Federal agencies are the entities impacted by the environmental assessment NEPA regulation. Whenever an agency develops a proposal to take any major federal action, it must adhere to the NEPA EIA processes.

The environmental assessment NEPA review encompasses three levels of environmental impact analysis. Each of these types of EIA levels is designed to ensure a potential impact is reviewed thoroughly.

The levels of the environmental assessment NEPA process are:

  • Categorial Exclusive (CATEX): The categorical exclusion from a detailed ecological impact assessment may be granted if the federal action being taken does not typically have a significant environmental impact.
  • Environmental Assessment (EA): This is prepared by an agency to determine whether or not an action can potentially cause significant environmental impacts.
  • Environmental Impact Statement (EIS): The EIS is the same as the concept of environmental impact assessment. It contains the same details, including the type of impact expected, mitigation recommendations, and monitoring plans.

What is the Importance of Environmental Impact Assessment?

Without the use of an environmental impact assessment matrix to list out all potential impacts of a project, new regulation, or policy change on the environment, both humans and the ecosystem could be harmed.

If you’re reading the benefits of environmental impact assessment PPT or PDF guide related to environmental impact assessment methods for government and businesses, you’ll find some of the following described as a benefit of EIA:

  • Preserves cultural, historical, and natural heritage
  • Enhances renewable resources
  • Prioritizes harmony between man and nature
  • Mitigates unintended environmental consequences of projects/policies
  • Protects environmental resources for future generations
  • Keeps environment livable

What is the Benefit of EIA?

Environmental impact assessment benefits can range from protecting a heritage site to preventing the contamination of drinking water for a community. Despite the challenges of environmental impact assessment in developing countries, the results can mean the difference between life or death.

For example, in an underdeveloped community with rich natural resources, environmental impact assessment meaning can be the halt of a project that would ruin farmland and thus the community’s ability to thrive.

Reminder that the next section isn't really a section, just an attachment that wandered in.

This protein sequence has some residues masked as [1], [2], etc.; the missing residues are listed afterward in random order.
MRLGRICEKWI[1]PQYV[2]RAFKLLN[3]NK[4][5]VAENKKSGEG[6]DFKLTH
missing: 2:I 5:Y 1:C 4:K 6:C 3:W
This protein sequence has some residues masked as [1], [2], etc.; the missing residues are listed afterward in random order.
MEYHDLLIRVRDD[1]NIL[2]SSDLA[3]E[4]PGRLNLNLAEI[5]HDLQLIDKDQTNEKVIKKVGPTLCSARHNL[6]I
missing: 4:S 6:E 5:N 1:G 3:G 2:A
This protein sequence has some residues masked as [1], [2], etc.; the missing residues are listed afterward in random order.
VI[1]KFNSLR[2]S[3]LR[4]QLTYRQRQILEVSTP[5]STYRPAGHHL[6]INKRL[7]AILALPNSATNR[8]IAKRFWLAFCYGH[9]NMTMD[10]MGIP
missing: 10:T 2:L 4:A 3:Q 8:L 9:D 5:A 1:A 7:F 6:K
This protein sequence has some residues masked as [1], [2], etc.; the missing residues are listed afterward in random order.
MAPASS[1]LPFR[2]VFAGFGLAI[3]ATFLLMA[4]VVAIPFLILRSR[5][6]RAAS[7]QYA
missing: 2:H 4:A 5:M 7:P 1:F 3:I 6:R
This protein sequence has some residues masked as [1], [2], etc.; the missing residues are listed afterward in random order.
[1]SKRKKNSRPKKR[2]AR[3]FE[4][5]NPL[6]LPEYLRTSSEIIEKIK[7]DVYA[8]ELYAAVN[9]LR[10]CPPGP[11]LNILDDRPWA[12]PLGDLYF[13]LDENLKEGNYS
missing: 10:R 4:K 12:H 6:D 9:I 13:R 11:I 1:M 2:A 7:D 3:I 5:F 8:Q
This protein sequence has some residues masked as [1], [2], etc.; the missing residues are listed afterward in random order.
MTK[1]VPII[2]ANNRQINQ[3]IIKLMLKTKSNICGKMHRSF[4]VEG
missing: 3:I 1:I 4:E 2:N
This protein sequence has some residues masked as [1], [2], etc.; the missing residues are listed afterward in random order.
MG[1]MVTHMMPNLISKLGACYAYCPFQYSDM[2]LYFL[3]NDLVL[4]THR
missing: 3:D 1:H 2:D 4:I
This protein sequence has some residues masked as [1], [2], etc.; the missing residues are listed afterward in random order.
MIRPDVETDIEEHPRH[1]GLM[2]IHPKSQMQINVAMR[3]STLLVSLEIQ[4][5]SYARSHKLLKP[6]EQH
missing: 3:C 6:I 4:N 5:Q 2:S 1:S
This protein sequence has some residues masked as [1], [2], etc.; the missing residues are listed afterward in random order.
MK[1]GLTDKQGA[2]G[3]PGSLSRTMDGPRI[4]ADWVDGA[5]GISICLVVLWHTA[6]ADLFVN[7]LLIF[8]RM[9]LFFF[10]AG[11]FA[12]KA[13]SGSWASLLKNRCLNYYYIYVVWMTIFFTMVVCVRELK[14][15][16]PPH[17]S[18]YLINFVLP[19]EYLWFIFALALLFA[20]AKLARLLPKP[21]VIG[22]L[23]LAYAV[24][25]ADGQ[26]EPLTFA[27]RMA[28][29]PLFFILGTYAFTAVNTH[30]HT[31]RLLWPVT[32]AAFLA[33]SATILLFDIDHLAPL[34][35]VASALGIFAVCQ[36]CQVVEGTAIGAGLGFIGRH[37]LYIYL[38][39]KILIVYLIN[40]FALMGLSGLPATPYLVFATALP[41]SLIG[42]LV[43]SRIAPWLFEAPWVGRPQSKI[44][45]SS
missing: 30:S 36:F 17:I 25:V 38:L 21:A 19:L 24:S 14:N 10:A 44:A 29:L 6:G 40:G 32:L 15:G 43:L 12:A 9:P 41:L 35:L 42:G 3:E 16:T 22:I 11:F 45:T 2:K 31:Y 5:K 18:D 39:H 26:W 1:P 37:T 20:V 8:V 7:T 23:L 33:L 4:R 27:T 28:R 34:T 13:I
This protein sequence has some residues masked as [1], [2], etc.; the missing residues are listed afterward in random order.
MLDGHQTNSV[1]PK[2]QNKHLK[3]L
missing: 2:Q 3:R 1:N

Environmental impact assessment project requirements are often legal ones. For example, the EIA assessment may need to be done for a building permit to be granted for a large construction project.

Environmental impact assessment methodologies are also designed to provide educational information that connects action with environmental repercussions. This can inform how a project or policy proceeds and helps shed a light on more environmentally friendly alternatives that can potentially be implemented.

Scoping in environmental impact assessment is vital on a grand scale to keep our planet and environment inhabitable for future generations.

environmental impact assessment

What EIA is Best? | Environmental Impact Assessment Examples

Related: Best Economic Impact Analysis


FREE Change Management Templates (Excel, PDF, PPT)

Get Free Templates Today

Free Change Management Plan and Template - Airiodion Global Services (AGS)-min

Get Your Free Change Management Templates Today


What Are the Types of Environmental Impact Assessment?

An environmental impact assessment template can be categorized as needed. One of the problems of environmental impact assessment can be when there is no structured framework. In this case, the tools of EIA can lead to a subjective analysis that is not backed up by any quantitative means.

EIA tools that allow you to designate specific data inputs help to ensure that consistent metrics are used for all EIAs.

There are four types of environmental impact assessments. If you’re wondering what EIA to use, the types are EIA and their descriptions are as follows.

Strategic EIA

The strategic EIA (SEIA) is performed when there are still several alternatives open for a project. What EIA is designed to do in this case is to be a proactive part of the planning process for a new project, program, or policy.